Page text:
Relentless belief in people and their potential: SYC cares and will support a person to find stability and prosperity.

Youth and Information
Extract from 1977 Annual Report

As a result of a survey of “at risk” young people in Adelaide conducted by the S.Y.C. in March 1976, staff became aware of a desperate need in the community for young people to have access to the information they needed to deal with situations that arose in their lives.

And idea for a mobile service or “rap-van” from the Riverdale Youth Services of the Jewish Family Service of New York prompted S.Y.C. to experiment in October 1976 with a 22ft information caravan. Initially S.Y.C. borrowed a van from the Port Adelaide Community Council and tried out the idea at a Life Expo for Youth at the Wayville Showground, Port Pirie’s Centenary celebrations, Heathfield High School and a street setting in the Henley area. More than 1,400 young people passed through the van at the Life Expo, 386 people used the van at Port Pirie and almost all junior high school students at Heathfield used the service.

Our initial success with the van prompted the S.Y.C. to seek funding from various sources to obtain a vehicle of our own. Seeing the potential of the service, the Rotary Club of Adelaide donated $4,000 towards the cost of establishing the service, and we are hopeful that additional funds for ancillary costs and minor equipment will be made available by the Department of Mental health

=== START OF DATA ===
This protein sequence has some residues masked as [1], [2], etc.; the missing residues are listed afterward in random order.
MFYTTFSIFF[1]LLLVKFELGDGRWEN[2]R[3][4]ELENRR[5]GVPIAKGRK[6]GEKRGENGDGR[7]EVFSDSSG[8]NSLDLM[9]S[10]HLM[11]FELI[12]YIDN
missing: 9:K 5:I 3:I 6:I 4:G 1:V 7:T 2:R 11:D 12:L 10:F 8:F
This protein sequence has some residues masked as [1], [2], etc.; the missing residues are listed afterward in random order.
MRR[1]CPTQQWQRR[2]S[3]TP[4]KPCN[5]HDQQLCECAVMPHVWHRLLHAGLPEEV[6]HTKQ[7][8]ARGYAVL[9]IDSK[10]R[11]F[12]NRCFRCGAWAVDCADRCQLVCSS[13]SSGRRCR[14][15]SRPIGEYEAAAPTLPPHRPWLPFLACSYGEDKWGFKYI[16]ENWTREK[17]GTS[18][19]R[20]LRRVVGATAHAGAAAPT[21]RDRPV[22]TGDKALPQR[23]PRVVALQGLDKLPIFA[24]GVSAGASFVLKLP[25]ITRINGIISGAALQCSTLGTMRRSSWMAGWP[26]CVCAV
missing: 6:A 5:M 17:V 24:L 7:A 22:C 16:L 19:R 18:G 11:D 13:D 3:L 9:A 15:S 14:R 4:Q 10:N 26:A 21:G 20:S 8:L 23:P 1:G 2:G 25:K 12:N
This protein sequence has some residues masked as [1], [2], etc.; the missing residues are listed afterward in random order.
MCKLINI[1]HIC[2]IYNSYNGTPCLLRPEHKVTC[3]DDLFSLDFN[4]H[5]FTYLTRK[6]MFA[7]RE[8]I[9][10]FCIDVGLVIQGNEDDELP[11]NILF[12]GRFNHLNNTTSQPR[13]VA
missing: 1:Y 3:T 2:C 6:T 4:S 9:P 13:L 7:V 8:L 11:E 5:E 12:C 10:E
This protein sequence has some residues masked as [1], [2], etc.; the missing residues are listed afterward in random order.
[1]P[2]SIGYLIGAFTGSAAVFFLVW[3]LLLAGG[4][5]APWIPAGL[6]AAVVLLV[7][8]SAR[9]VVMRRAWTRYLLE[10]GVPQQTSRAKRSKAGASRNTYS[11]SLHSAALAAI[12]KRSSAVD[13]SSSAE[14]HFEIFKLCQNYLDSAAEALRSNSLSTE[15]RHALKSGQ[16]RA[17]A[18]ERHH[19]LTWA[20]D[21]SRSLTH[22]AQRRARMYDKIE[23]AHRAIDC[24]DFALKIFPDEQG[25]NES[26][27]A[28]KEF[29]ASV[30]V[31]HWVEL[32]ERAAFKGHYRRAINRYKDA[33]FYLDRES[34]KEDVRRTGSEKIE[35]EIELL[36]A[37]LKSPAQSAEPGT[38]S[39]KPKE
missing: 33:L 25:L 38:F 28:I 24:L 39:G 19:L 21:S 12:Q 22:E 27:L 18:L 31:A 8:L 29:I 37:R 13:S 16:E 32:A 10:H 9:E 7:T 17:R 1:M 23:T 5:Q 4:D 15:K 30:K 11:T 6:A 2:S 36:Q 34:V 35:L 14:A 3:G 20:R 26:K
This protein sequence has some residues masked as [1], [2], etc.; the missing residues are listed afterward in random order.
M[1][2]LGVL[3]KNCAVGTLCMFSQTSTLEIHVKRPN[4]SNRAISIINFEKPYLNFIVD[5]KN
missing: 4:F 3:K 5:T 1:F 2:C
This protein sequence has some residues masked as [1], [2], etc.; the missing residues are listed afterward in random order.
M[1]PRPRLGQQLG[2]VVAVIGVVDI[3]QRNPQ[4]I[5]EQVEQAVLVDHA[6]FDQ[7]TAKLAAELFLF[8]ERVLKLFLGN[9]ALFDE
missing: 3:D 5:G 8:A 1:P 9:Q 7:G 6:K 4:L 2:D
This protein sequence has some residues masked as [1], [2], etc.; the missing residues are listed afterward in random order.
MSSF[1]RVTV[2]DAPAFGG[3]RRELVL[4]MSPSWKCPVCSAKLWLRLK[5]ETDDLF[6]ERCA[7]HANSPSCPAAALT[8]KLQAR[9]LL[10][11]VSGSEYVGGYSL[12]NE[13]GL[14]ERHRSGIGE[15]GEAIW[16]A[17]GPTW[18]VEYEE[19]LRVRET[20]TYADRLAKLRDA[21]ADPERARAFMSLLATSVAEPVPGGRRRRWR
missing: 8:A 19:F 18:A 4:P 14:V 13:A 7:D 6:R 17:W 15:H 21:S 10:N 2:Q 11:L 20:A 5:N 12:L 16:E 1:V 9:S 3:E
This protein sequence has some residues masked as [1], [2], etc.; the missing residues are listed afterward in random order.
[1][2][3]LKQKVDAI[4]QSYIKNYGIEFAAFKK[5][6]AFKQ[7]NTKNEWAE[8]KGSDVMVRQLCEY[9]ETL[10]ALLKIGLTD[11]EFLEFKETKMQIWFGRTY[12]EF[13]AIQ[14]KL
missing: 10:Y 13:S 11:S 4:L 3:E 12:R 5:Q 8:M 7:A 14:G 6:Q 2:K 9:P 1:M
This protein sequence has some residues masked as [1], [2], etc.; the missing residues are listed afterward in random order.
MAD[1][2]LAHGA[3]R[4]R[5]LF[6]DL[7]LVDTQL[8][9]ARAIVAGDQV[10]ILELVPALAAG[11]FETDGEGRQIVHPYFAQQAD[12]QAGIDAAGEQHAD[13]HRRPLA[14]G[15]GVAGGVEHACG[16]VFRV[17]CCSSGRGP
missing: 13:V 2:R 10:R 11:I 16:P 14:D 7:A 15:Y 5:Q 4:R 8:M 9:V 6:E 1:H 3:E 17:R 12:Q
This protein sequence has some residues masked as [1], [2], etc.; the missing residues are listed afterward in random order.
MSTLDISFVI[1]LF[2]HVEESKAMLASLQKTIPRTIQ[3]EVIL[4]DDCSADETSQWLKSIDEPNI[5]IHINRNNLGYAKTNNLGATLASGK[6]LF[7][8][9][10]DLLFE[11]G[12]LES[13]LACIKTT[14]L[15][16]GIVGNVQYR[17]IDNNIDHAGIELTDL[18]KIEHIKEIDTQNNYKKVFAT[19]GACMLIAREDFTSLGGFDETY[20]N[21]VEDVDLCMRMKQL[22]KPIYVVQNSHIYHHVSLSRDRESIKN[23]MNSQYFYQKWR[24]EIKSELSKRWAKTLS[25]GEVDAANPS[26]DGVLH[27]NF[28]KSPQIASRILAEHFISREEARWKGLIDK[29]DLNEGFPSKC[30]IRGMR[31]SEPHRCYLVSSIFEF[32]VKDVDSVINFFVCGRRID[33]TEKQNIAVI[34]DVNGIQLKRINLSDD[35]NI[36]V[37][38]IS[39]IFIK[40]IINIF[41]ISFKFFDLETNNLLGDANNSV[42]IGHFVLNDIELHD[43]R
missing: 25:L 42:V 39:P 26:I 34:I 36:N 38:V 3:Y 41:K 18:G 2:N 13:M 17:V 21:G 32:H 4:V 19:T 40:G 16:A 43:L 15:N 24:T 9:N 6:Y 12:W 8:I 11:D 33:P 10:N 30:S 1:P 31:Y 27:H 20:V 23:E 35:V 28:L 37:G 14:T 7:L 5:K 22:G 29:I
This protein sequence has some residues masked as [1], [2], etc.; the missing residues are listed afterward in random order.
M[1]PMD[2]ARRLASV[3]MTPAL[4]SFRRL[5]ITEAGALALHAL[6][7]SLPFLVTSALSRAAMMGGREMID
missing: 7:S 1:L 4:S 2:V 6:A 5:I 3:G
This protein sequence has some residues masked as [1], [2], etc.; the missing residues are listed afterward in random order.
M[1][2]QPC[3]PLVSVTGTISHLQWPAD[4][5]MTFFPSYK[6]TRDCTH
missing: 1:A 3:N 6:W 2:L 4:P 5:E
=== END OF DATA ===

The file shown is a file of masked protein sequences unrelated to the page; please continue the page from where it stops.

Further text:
Since owning our own vehicle, the S.Y.C has used it for a variety of purposes. A visit to Royal Park High School, parked near Commonwealth Employment Service offices in Adelaide and near a Job Hunters Club (Y.O.U.) in Morphett Vale and at Tea Tree Plaza during Drug Awareness Week.


Information Van Program
Extract from 1978 Annual Report

We have used the van in schools to disseminate information, in street settings to assist streetworkers, as a mobile drop-in centre, outside Commonwealth Employment Service offices, and hired it out to other community organisations for various purposes. One of the difficulties of the program is the inability of other community organisations to keep up with the demand from young people for printed literature.


What Happened to the Information Van?
Extract from 1988 History of SYC

The Information Van Project was so successful it had to be closed down, because the involved organisations could not keep up with the demand by young people for information. Wherever the van went it was stripped of information by young people. The organisations said that they could no longer keep up with the demand. SYC printed some of its own material but this was insufficient to keep the van fully stocked. The van was eventually sold to the Scouting Movement as a recruitment van.



The legacy of the SYC Information Van has lived on since its closure in late 1978. SYC still saw a high demand from young people for information about challenges they face. This saw the development of the City Survival Kit, the Community Awareness Publications and later the Rental Kit and Where to Go publications that we still use today. Keep your eyes peeled for more stories on the development and use of these materials across the years.